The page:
The Workers Compensation Research Institute recently released the results of a multiyear study on how many injured workers are able to return to work. The WCRI interviewed injured workers in six states in 2016 and nine states, including Pennsylvania, from 2013 to 2015.
Your boss has a job for you. He or she outlines it quickly and you're instantly nervous. It seems much too dangerous, with the risk of injury far too high. You don't want to do it. Can you refuse?
When applying for Social Security disability, who makes the decision as to whether or not you are disabled? After you apply for disability benefits, the Social Security Administration will determine if you meet the minimum requirements to receive disability benefits. In other words, they will examine whether you have worked long enough to qualify for disability. They will also look at your current work activities.
Last year was the safest yet in our country's history of mining. That good news comes from the Mine Safety and Health Administration.
Injuries and illnesses are something everyone faces at one point or another, but some people are more likely to get sick than others. For instance, if you work in a high-stress environment, it's possible you could fall ill more easily from stress, anxiety, depression or other illnesses related to your work.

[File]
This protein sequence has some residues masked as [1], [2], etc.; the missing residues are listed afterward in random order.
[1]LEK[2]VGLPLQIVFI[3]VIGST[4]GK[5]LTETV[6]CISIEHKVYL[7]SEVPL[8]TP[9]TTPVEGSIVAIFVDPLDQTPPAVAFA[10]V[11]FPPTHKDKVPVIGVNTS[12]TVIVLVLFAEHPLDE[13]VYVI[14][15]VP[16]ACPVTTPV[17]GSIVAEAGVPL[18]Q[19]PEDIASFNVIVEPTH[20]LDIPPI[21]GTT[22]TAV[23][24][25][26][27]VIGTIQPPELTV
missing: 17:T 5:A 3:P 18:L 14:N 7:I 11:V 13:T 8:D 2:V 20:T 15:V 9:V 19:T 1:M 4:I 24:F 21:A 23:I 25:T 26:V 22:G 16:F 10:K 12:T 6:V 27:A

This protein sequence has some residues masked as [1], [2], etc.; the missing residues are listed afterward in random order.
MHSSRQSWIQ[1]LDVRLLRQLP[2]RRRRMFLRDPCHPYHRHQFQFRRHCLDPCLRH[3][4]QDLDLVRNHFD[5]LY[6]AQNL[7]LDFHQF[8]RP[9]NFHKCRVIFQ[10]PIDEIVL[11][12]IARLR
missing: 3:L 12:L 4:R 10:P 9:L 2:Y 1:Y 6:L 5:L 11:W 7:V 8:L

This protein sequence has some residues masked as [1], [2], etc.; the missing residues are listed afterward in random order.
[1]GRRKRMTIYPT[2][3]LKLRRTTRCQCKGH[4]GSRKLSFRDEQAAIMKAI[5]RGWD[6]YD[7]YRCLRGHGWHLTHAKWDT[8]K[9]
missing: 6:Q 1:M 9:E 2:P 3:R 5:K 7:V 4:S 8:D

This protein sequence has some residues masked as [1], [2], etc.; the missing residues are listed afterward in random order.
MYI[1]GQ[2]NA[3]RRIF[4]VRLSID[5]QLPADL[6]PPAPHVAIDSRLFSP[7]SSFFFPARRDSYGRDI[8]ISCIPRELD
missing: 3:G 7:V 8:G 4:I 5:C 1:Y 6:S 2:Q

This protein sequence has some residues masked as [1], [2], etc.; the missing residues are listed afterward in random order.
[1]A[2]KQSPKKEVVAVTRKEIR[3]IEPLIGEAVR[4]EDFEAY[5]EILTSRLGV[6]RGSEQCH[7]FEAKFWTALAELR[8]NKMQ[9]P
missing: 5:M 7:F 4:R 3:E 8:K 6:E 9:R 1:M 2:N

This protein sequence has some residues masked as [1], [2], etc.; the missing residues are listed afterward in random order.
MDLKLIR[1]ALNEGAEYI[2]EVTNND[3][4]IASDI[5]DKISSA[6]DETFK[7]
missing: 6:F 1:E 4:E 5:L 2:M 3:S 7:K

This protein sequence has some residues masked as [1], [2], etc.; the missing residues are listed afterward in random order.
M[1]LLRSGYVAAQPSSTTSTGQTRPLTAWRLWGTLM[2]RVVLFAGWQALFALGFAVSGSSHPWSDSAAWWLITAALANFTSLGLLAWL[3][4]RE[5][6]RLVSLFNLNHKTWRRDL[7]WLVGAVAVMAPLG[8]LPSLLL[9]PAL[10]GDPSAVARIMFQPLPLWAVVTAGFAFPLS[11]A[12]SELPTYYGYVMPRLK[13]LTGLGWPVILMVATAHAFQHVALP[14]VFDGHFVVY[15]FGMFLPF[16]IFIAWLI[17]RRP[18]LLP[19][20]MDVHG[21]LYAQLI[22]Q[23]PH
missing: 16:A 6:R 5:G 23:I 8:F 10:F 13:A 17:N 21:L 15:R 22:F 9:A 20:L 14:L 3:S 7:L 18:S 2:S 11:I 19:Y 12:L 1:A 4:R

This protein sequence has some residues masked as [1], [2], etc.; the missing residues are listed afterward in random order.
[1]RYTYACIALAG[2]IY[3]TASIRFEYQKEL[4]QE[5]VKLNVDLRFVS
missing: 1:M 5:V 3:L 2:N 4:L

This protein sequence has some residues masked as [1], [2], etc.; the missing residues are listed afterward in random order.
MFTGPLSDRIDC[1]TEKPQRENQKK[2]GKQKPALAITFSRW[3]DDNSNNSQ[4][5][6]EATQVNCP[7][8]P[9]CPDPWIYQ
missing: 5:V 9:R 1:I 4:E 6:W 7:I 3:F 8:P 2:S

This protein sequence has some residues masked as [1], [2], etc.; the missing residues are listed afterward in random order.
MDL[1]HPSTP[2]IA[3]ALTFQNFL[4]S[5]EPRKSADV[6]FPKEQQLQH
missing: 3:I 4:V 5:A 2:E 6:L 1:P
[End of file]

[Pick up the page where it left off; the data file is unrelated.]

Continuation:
If you earn your living in the manufacturing, warehousing or retail sector, chances are very good that the last few weeks have been incredibly hectic as the holiday season means orders must be filled, loads must be moved and shelves must be stocked in order to keep up with customer demand.
One of the most traumatic injuries you can suffer on the job in Pennsylvania is an amputation. Even a partial amputation could mean that the body part has to be removed. You could have to deal with extreme pain and anguish, blood loss, shock, infection and many other complications.
Ashley Furniture's Pennsylvania facilities will undergo inspections by the Occupational Safety and Health Administration after the federal safety agency levied proposed fines of $431,000 against the furniture manufacturer. The fines were due to safety violations that occurred in Wisconsin at one of the company's factories.
Pennsylvania workers employed in hazardous industrial jobs often face numerous safety risks on a daily basis. Some examples of serious industrial accidents include falling from high elevations, workplace explosions and being injured by defective heavy equipment. Employees who experience these types of accidents often suffer with long-lasting injuries in the aftermath of the initial accident. Injuries to the spinal cord is one such example and will likely cause monumental changes to the victim's quality of life.
Health care workers in Pennsylvania face a significantly elevated risk of workplace injuries and illnesses when compared to other professionals. Too many health care organizations fail to understand these risks, allowing their employees to suffer workers' injuries from lifting, needle sticks and a variety of other causes. These employers need a wake-up call to prevent ongoing workplace injuries at their hospitals, clinics and home-care facilities.